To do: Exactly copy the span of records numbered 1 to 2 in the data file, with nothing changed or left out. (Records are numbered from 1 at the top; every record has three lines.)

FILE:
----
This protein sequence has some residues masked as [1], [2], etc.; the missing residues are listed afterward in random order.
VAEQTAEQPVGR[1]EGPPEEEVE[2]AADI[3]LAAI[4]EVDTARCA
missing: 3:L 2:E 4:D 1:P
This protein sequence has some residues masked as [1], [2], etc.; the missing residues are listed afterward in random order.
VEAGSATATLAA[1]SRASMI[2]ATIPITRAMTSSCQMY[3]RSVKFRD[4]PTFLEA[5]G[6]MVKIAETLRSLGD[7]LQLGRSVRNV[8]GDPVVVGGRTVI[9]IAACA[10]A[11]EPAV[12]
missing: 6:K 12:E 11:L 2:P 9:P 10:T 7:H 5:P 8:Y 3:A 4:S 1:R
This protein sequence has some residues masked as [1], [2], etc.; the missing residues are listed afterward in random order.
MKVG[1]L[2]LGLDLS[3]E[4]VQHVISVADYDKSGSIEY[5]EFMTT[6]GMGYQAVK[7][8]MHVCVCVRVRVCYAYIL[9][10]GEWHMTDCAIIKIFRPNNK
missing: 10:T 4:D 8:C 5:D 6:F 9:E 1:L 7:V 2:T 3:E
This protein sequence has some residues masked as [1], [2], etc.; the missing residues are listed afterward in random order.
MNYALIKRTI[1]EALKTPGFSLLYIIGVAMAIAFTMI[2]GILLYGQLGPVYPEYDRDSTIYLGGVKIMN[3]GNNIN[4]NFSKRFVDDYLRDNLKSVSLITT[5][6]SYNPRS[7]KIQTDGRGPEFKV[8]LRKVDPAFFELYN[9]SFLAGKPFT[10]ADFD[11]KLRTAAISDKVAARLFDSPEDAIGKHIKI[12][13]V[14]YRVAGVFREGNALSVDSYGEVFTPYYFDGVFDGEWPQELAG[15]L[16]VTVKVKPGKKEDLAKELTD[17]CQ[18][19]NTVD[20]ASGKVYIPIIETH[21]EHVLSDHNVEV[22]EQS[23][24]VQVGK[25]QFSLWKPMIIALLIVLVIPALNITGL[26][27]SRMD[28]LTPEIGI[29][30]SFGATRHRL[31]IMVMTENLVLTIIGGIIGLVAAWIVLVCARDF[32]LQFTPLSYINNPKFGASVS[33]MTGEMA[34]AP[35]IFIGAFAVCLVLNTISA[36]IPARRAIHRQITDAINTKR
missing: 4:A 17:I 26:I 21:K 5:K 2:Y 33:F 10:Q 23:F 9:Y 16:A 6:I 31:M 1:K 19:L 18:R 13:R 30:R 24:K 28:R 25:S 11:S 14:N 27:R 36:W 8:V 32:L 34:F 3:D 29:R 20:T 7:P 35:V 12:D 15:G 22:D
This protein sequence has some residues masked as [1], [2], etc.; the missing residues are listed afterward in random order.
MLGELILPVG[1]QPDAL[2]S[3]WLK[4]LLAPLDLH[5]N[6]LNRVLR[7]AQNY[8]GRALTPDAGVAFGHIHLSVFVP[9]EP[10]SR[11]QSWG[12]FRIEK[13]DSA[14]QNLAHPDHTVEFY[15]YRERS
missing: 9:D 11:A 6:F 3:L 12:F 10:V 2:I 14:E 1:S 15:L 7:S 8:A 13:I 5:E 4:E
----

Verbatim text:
This protein sequence has some residues masked as [1], [2], etc.; the missing residues are listed afterward in random order.
VAEQTAEQPVGR[1]EGPPEEEVE[2]AADI[3]LAAI[4]EVDTARCA
missing: 3:L 2:E 4:D 1:P
This protein sequence has some residues masked as [1], [2], etc.; the missing residues are listed afterward in random order.
VEAGSATATLAA[1]SRASMI[2]ATIPITRAMTSSCQMY[3]RSVKFRD[4]PTFLEA[5]G[6]MVKIAETLRSLGD[7]LQLGRSVRNV[8]GDPVVVGGRTVI[9]IAACA[10]A[11]EPAV[12]
missing: 6:K 12:E 11:L 2:P 9:P 10:T 7:H 5:P 8:Y 3:A 4:S 1:R